Thursday, June 24, 2021

Today -100: June 24, 1921: Of jackasses, final phases, and professional labor leaders

Rear Adm. William Sims gave a speech a couple of weeks ago in London, which everyone has been going on (and on and on) about ever since, in which he called American supporters of Sinn Féin jackasses, among other things (although he claims he’s been misquoted). He arrived back in the US yesterday, recalled so he can explain himself. There’s a heavy police presence at the port of New York to prevent him being mobbed.

Supposedly, the police finally capture Éamon de Valera, more or less accidentally in County Dublin, and then... let him go.

Chief Secretary for Ireland Sir Hamar Greenwood tells a group of Crown forces (presumably cops + soldiers) that the final phase of the struggle in Ireland is beginning. He says the Crown forces have no quarrel with the Irish people but wish to rescue them from the criminal minority which holds life cheaply and is opposed to civilization.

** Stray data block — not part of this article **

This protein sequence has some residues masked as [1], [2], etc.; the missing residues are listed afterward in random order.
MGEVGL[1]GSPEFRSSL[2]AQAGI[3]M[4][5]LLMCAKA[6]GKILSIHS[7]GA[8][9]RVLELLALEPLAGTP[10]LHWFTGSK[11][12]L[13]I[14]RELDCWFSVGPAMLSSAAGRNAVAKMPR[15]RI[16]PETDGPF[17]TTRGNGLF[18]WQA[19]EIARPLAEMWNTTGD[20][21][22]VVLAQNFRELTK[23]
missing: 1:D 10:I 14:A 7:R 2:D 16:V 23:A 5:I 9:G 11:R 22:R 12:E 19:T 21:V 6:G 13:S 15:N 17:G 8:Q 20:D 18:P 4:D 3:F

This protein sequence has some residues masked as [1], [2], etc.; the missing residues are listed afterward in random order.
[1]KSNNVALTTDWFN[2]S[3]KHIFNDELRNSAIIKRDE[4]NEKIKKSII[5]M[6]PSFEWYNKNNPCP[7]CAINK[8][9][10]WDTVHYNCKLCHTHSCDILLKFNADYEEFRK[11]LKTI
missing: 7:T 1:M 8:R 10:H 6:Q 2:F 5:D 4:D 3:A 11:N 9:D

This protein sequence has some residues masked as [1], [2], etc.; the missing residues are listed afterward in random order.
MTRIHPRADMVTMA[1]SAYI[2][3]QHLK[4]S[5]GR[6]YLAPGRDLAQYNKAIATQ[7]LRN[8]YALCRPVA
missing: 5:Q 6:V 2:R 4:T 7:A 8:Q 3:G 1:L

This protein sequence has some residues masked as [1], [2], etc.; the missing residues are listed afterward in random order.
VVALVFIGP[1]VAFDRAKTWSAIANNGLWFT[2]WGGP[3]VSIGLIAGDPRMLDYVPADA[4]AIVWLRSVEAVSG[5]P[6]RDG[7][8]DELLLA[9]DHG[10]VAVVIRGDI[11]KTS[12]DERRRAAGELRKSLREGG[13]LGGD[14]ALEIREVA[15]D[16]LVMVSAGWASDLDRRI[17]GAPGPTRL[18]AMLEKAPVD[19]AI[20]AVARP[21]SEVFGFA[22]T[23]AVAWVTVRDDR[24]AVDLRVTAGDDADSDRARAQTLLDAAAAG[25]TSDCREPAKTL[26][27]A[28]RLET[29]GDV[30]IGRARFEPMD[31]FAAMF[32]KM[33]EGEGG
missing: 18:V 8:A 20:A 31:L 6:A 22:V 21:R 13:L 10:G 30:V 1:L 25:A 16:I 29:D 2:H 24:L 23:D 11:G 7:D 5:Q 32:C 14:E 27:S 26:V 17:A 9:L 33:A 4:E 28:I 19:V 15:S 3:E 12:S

Future vice president Charles G. Dawes arrives in Washington to take up the post of director of the Budget Bureau, which Harding created. He complains loudly and bitterly that Congress hasn’t given him enough funding to properly fulfill what he sees as his task, which is to examine every penny of government expenditure and make cuts so that taxes on his fellow businessmen can be reduced. Disdaining having to “take his chances” on whatever civil servants are assigned to him, he wants to invite businessmen to come to Washington to advise him (without compensation) for four months.

T.H. Watkins, president of the Pennsylvania Coal and Coke Company, says he won’t be dealing with the United Mine Workers union anymore, because employers now understand their responsibility, so there’s no need anymore for “the professional labor leader.”

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